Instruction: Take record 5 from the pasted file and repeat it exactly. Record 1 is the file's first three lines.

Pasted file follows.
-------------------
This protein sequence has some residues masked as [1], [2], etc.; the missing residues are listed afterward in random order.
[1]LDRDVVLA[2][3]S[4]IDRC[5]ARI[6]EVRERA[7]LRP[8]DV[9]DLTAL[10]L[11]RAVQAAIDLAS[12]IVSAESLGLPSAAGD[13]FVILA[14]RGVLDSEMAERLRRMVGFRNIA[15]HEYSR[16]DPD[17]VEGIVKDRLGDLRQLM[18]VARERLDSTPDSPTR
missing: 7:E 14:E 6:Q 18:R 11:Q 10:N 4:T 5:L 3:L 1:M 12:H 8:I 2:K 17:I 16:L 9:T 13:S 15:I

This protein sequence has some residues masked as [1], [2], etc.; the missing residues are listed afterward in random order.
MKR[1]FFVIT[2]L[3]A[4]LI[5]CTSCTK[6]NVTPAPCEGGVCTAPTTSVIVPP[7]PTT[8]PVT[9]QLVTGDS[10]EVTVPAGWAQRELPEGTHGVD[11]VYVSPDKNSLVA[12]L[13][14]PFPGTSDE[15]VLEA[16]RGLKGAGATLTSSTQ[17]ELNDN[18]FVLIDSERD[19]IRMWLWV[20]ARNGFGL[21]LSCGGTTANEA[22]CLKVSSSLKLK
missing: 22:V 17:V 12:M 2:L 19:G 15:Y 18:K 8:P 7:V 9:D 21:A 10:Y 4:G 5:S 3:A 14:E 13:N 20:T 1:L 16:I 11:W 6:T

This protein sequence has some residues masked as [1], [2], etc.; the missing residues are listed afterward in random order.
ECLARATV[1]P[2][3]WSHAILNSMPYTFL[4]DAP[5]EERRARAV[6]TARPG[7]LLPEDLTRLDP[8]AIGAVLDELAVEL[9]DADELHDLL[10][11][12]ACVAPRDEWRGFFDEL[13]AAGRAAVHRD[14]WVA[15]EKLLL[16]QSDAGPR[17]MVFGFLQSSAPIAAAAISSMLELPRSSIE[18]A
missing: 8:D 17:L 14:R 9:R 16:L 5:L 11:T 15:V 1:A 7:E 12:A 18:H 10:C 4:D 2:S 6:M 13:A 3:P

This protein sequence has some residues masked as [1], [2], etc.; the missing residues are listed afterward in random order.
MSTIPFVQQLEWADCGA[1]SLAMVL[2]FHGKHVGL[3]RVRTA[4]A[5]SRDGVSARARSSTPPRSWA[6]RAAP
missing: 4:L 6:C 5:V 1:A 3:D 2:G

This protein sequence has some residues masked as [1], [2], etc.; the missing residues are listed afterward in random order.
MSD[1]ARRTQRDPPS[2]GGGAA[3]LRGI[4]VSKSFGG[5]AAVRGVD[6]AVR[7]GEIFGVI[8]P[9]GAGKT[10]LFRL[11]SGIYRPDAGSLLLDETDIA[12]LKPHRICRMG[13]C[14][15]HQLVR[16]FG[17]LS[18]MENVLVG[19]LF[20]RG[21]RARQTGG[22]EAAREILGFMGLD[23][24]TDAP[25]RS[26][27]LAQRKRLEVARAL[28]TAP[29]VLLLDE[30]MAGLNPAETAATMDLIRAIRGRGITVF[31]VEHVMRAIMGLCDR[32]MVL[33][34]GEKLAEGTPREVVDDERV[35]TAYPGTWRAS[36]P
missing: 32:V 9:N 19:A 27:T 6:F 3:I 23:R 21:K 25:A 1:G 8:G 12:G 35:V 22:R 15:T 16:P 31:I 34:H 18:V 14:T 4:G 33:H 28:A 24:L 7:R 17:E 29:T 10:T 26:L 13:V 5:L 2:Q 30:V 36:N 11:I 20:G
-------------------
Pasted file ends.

This protein sequence has some residues masked as [1], [2], etc.; the missing residues are listed afterward in random order.
MSD[1]ARRTQRDPPS[2]GGGAA[3]LRGI[4]VSKSFGG[5]AAVRGVD[6]AVR[7]GEIFGVI[8]P[9]GAGKT[10]LFRL[11]SGIYRPDAGSLLLDETDIA[12]LKPHRICRMG[13]C[14][15]HQLVR[16]FG[17]LS[18]MENVLVG[19]LF[20]RG[21]RARQTGG[22]EAAREILGFMGLD[23][24]TDAP[25]RS[26][27]LAQRKRLEVARAL[28]TAP[29]VLLLDE[30]MAGLNPAETAATMDLIRAIRGRGITVF[31]VEHVMRAIMGLCDR[32]MVL[33][34]GEKLAEGTPREVVDDERV[35]TAYPGTWRAS[36]P
missing: 32:V 9:N 19:A 27:T 6:F 3:I 23:R 21:K 25:A 1:G 8:G 12:G 35:V 22:R 15:T 16:P 31:I 34:H 18:V 14:T 4:G 33:H 28:A 24:L 7:R 17:E 29:T 10:T 26:L 13:V 5:L 2:Q 30:V 36:N 11:I 20:G